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Tuesday, May 15, 2001

Citizens' group keeps an eye on local politicians


By ASAKO MURAKAMI
Staff writer

AMAGASAKI, Hyogo Pref. -- The members of local assemblies may play a major role in formulating policies affecting the citizens they represent, but few people have a chance to follow their day-to-day activities.

Wild rice grows around a stainless-steel sculpture (above) on the roof of the Kamigata Ukiyo-e Museum in Chuo Ward, Osaka. Below, a sculpture depicts a single grain of rice.

To address this lack of information and to help voters make informed decisions when the next election rolls around, an Amagasaki citizens' group issued a report last month evaluating the activities of each current assembly member.

"The city will not become a better place until the quality of local assembly members improves," said Sakae Matsuura, head of Shimin Onbuzu (civic ombudsman) Amagasaki, the group that published the report. "We hope citizens use it as a reference when they vote next month."

The Amagasaki Municipal Assembly election is scheduled for June 17.

The report, evaluating each of the 48 assembly members, includes such information as the number of days they were absent during plenary sessions, how many questions they posed to the city administration during committee meetings and whether they made public their personal assets.

The assessments were based on records kept by the assembly's secretariat since the last election, in 1997, and on observations of assembly sessions made by group members in September.

According to the report, four members spoke only twice during plenary sessions between July 1997 and last September, and one member was absent for five hours from a three-day plenary session.

"We were disappointed to see the results," Matsuura said. "Many of them didn't seem to be doing their job properly. As they are paid with our tax money, it is their duty to at least attend assembly sessions."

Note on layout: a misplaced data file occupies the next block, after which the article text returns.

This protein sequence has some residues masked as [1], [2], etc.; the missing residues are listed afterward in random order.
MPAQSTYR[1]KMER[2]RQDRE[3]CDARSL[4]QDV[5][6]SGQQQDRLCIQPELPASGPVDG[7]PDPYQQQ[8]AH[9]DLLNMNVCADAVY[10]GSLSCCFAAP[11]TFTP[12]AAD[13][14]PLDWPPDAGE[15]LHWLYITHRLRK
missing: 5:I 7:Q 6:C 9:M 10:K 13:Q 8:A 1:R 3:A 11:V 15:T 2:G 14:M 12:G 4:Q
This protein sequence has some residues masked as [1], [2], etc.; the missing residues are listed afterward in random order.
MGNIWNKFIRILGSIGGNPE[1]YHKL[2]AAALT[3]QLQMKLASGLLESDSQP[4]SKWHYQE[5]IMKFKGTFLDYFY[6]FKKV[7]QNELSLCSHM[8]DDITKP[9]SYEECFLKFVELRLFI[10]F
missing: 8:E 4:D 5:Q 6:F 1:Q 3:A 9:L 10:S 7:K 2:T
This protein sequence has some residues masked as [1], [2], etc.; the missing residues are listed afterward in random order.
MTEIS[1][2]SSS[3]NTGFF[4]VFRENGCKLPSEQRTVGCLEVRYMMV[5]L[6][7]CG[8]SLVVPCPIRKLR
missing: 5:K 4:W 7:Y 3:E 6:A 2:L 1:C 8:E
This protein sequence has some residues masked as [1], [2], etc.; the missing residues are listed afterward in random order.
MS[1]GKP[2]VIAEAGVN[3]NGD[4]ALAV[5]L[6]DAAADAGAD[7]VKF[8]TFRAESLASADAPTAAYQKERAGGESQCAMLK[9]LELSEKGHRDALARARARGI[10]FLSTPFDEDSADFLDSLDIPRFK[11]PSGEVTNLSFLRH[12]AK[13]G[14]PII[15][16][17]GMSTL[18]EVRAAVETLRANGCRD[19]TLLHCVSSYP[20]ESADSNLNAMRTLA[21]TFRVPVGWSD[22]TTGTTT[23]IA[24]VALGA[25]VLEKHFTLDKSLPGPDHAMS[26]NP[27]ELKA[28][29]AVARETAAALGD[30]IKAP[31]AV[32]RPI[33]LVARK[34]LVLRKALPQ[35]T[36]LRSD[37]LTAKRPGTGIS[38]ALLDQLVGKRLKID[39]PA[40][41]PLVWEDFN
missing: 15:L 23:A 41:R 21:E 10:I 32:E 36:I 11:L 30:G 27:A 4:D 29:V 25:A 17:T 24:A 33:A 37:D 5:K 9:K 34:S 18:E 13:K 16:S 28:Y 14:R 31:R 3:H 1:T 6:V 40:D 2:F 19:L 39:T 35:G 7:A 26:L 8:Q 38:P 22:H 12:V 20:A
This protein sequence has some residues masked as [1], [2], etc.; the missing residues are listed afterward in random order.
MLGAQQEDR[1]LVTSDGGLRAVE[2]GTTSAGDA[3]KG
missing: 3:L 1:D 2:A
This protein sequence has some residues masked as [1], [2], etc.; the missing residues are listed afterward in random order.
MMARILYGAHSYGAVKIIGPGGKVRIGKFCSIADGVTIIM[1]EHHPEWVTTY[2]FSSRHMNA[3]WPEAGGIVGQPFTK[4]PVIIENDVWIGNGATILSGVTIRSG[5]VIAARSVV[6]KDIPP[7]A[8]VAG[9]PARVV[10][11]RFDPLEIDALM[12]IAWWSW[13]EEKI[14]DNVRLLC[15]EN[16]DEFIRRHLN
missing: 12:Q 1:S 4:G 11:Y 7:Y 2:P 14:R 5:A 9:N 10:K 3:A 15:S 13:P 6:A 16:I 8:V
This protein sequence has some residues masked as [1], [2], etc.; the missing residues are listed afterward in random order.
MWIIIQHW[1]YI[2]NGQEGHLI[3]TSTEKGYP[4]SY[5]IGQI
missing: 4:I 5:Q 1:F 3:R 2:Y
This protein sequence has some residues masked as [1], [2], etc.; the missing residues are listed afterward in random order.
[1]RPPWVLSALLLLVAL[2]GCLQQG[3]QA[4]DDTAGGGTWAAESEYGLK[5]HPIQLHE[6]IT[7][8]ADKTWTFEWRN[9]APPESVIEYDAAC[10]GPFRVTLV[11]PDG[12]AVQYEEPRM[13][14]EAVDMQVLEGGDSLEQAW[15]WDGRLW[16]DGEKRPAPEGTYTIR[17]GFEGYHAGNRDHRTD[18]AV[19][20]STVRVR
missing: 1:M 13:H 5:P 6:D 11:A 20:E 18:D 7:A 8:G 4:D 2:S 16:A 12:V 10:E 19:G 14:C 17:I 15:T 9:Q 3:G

A visitor studies "kamigata" ukiyo-e prints, named after the Kyoto-Osaka area.

Not surprisingly, the report triggered a stir among the assembly members, with many charging it isn't fair to be evaluated on such limited criteria.

Hajime Sakai, who belongs to a two-member group in the assembly, said that although he appreciates the watchdog efforts, checking some items alone does not properly reflect members' abilities and performance.

Relevant information, such as an explanation of why a member skipped a particular session, should also be given to voters, he said.

"I think this kind of evaluation is necessary, but it needs improvement. For instance, the number of times an assembly member asks questions does not really mean much, as those belonging to large groups have fewer opportunities (to speak) than those who belong to smaller groups."

Yukio Senba, a member of the local chapter of New Komeito, said his four-day absence from assembly sessions was due to his father's death. Without an explanation in the report, Senba said, readers could be mislead.

According to Senba, Shimin Onbuzu Amagasaki is not purely a citizens' group but rather a political group that intends to field its own candidates in the coming election.

"I understand the role of a third party in evaluating the performance of assembly members to improve their quality, but I consider Onbuzu Amagasaki a political group. It's research results may be intended to oust incumbent members for new ones."

Hirokazu Kobayashi, a professor at Senshu University in Tokyo and an expert on local administration and politics, said that while watchdog assessments carry many difficulties, he still advocates such activities.

"It is difficult to evaluate assembly members only with such items as those used by the Amagasaki group," he said, suggesting that the group add such information as: how many policy proposals members make; how they work to achieve their campaign promises, including the quality of the promises; how much information they give to the public; how they communicate with citizens; and how they contribute to advancing the local administration.

"I realize that evaluating assembly members' performance requires a lot of effort as well as an enormous amount of time," Kobayashi said. "But it is better that more than one citizens' group engage in such an activity, while also stating in a clear manner on what basis they are making their assessments."

Although the notion of citizens taking action to evaluate their assembly representatives is relatively new, Kobayashi expects the trend to spread, leading to an increase in the number of "civilians" running for office.

"Evaluating assembly members is necessary to eliminate distrust in local politics. As citizens' groups increasingly scrutinize local politics, it is natural that more people will decide to go into politics for themselves after finding there is nobody they want to cast a ballot for."



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